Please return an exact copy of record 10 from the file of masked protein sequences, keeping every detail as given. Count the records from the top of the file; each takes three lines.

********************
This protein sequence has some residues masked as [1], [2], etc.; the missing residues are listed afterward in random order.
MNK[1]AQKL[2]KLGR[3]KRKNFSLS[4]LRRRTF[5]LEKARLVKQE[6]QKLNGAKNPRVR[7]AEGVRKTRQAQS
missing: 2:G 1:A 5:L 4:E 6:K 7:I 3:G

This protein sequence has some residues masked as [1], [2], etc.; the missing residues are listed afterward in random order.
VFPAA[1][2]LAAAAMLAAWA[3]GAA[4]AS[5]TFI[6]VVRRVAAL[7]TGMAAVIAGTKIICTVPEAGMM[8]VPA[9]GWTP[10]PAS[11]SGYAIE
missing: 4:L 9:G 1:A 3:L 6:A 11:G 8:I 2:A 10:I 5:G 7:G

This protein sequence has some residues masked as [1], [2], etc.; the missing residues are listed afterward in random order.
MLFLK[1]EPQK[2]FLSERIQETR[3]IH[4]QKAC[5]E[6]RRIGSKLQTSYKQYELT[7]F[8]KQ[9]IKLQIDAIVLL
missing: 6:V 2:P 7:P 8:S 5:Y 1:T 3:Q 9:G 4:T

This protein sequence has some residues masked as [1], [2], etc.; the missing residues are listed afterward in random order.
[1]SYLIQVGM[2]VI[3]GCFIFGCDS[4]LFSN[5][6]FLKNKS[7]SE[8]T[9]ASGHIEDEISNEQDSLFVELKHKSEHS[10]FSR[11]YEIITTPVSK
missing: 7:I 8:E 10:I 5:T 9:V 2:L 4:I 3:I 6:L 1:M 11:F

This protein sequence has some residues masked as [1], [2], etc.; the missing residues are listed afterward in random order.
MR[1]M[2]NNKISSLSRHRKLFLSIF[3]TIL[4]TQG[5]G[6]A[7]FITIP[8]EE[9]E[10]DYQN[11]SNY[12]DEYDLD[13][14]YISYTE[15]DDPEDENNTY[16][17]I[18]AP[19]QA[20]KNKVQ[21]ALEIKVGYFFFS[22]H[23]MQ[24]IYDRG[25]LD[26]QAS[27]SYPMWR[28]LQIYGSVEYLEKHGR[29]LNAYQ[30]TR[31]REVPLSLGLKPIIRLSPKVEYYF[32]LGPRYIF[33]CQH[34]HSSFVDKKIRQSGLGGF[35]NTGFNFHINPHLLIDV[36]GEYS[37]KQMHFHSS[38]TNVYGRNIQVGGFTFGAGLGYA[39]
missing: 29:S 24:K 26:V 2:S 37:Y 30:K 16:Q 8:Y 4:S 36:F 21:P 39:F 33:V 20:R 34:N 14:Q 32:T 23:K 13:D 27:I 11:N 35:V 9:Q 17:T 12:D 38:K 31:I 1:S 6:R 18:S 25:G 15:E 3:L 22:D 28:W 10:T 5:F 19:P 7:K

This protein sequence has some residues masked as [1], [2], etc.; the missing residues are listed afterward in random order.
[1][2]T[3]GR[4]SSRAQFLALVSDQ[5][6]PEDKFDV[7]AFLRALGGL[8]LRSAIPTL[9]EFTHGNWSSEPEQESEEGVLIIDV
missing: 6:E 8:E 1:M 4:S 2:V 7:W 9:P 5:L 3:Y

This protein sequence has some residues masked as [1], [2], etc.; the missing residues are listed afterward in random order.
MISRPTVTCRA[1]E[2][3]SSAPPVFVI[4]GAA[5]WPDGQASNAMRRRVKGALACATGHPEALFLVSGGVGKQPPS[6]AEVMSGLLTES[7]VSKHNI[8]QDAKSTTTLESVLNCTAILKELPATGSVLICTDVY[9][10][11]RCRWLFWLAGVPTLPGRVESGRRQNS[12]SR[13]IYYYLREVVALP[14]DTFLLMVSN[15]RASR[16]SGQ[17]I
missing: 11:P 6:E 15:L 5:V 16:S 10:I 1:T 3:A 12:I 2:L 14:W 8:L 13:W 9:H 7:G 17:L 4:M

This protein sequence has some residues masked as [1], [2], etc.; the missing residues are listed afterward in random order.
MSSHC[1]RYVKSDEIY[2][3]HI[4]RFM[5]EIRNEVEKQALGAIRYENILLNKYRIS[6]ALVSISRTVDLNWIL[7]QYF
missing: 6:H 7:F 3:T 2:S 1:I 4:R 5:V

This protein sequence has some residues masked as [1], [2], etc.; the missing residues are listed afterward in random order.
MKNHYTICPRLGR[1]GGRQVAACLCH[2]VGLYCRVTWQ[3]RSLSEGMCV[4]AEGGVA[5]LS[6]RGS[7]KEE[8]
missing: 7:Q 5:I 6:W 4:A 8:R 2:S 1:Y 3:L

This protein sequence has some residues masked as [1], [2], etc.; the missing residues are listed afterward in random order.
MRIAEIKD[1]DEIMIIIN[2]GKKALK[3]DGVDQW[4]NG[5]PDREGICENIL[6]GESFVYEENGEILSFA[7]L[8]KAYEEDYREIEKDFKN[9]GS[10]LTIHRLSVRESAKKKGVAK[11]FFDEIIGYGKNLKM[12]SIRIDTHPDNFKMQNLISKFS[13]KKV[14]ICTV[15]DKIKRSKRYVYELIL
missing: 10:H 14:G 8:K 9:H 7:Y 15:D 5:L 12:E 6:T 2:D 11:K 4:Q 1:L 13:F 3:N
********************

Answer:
This protein sequence has some residues masked as [1], [2], etc.; the missing residues are listed afterward in random order.
MRIAEIKD[1]DEIMIIIN[2]GKKALK[3]DGVDQW[4]NG[5]PDREGICENIL[6]GESFVYEENGEILSFA[7]L[8]KAYEEDYREIEKDFKN[9]GS[10]LTIHRLSVRESAKKKGVAK[11]FFDEIIGYGKNLKM[12]SIRIDTHPDNFKMQNLISKFS[13]KKV[14]ICTV[15]DKIKRSKRYVYELIL
missing: 10:H 14:G 8:K 9:H 7:Y 15:D 5:L 12:E 6:T 2:D 11:K 4:Q 1:L 13:F 3:N